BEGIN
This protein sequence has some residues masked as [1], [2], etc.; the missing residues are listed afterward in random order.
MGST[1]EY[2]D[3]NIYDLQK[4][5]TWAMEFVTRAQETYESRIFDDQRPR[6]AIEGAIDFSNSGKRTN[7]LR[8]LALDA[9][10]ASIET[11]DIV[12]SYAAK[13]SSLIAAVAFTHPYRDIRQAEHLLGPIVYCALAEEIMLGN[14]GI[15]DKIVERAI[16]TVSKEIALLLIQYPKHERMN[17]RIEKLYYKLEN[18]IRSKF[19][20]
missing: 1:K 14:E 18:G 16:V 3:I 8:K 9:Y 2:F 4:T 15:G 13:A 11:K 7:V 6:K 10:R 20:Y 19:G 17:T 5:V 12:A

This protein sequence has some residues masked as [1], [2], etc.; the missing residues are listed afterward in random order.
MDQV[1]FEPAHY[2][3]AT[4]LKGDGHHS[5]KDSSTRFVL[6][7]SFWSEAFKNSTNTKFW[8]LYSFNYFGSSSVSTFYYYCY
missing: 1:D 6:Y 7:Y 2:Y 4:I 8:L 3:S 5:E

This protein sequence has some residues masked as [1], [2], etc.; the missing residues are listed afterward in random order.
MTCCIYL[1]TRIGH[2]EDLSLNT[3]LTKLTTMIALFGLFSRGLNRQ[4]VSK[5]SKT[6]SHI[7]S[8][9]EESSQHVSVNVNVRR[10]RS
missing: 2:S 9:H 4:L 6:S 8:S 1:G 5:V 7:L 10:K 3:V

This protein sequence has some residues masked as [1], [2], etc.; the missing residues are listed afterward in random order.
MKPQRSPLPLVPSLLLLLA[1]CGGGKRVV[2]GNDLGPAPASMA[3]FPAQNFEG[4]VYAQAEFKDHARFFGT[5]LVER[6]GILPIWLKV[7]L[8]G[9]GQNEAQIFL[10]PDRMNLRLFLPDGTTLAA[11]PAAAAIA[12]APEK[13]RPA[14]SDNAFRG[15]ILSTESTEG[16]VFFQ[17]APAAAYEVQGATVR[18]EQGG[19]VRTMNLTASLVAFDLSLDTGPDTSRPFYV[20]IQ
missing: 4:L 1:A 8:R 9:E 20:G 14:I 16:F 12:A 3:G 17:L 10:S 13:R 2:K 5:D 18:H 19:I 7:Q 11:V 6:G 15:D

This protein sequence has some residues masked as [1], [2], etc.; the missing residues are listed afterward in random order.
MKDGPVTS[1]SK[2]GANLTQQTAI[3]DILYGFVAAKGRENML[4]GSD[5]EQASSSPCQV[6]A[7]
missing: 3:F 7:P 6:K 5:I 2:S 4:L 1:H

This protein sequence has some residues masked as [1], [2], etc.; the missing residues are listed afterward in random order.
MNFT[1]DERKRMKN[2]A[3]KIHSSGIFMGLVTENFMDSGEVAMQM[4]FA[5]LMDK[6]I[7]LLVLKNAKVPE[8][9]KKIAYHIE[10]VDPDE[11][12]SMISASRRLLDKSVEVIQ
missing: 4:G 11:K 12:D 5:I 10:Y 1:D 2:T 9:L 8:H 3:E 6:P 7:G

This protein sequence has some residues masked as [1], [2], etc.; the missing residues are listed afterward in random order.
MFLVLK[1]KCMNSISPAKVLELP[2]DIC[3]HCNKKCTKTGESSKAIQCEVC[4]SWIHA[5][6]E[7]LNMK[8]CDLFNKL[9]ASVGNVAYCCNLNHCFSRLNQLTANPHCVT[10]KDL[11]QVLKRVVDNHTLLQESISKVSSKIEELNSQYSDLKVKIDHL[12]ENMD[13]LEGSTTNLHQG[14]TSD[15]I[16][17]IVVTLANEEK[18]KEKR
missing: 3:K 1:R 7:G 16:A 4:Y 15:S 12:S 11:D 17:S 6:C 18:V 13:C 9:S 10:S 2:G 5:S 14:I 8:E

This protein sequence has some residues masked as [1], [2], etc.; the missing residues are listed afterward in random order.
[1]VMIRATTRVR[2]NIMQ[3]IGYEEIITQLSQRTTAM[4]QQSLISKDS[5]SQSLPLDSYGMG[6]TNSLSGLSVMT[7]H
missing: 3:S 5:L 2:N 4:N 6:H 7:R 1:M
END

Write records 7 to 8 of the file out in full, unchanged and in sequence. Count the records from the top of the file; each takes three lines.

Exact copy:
This protein sequence has some residues masked as [1], [2], etc.; the missing residues are listed afterward in random order.
MFLVLK[1]KCMNSISPAKVLELP[2]DIC[3]HCNKKCTKTGESSKAIQCEVC[4]SWIHA[5][6]E[7]LNMK[8]CDLFNKL[9]ASVGNVAYCCNLNHCFSRLNQLTANPHCVT[10]KDL[11]QVLKRVVDNHTLLQESISKVSSKIEELNSQYSDLKVKIDHL[12]ENMD[13]LEGSTTNLHQG[14]TSD[15]I[16][17]IVVTLANEEK[18]KEKR
missing: 3:K 1:R 7:G 16:A 4:Y 15:S 12:S 11:D 17:S 6:C 18:V 13:C 9:S 10:S 2:G 5:S 14:I 8:E

This protein sequence has some residues masked as [1], [2], etc.; the missing residues are listed afterward in random order.
[1]VMIRATTRVR[2]NIMQ[3]IGYEEIITQLSQRTTAM[4]QQSLISKDS[5]SQSLPLDSYGMG[6]TNSLSGLSVMT[7]H
missing: 3:S 5:L 2:N 4:N 6:H 7:R 1:M